Giving Compass’ Take:
• This social policy research demonstrates how policy officials can use scientific evidence about “what works” to increase governmental program impact.
• A performance-based government could help set a strong standard for using evidence to inform social policy as well as charitable giving. How are you prioritizing evidence-based outcomes in your philanthropy?
The increasing ability of social policy researchers to conduct randomized controlled trial (RCTs) at low cost could revolutionize the field of performance-based government. RCTs are widely judged to be the most credible method of evaluating whether a social program is effective, overcoming the demonstrated inability of other, more common methods to produce definitive evidence.
In recent years, researchers have shown it is often possible to conduct high-quality RCTs at low cost, addressing a key obstacle to their widespread use. Costs are reduced by measuring study outcomes with administrative data already collected for other purposes (e.g., student test scores, criminal arrests, health care expenditures).
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These developments make it possible now, more than ever before, for policy officials to use scientific evidence about “what works” to increase governmental program impact.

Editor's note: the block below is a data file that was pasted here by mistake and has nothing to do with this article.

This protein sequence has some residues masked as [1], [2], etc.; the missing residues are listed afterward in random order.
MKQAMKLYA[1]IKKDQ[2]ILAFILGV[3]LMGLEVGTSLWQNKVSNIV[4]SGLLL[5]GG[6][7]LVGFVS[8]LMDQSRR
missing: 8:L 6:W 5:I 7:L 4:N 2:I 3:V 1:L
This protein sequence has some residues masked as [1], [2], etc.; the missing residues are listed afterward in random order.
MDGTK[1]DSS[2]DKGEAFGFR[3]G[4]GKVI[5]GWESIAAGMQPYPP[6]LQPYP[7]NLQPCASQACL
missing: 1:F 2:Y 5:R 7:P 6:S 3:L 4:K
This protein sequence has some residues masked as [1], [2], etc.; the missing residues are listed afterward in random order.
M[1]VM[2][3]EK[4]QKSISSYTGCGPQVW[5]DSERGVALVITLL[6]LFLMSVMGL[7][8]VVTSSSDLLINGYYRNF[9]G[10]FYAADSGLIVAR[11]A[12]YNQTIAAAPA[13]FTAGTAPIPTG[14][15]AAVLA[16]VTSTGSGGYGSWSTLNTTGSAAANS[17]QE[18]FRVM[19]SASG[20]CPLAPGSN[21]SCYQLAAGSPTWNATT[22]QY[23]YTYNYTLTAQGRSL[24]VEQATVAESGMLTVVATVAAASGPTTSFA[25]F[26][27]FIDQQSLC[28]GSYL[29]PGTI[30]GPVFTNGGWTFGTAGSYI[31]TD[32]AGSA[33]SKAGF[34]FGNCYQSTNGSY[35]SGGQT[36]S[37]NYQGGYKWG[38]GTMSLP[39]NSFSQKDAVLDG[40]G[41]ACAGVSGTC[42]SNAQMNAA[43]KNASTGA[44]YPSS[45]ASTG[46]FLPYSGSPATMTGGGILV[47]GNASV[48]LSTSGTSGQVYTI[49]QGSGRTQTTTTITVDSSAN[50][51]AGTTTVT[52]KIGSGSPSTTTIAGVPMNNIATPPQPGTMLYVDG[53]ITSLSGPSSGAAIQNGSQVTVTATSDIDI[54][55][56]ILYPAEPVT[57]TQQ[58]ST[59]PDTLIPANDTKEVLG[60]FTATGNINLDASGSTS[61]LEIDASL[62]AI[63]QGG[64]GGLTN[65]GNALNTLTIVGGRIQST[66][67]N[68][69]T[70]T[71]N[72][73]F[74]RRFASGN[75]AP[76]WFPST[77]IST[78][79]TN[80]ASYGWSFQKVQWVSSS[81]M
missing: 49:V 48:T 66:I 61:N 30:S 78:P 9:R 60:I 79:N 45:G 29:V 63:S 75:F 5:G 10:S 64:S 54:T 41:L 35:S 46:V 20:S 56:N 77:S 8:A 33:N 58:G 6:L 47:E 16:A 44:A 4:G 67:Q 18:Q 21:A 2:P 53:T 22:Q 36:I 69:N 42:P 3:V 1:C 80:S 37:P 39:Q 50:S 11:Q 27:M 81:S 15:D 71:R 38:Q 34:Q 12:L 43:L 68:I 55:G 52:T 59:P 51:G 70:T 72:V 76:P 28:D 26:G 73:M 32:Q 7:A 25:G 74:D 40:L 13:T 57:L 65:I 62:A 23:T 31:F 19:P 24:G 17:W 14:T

Purpose of this document: To illustrate the feasibility and value of low-cost RCTs for policy officials and researchers, by providing concrete examples from diverse program areas. This paper summarizes five well-conducted, low-cost RCTs, carried out in real-world community settings. Study costs range from $50,000 to $300,000, with random assignment itself comprising only a small portion of this cost (between $0 and $20,000). The studies all produced valid evidence that is of policy and practical importance.
This article on program impact was written by the Coalition for Evidence Based Policy.
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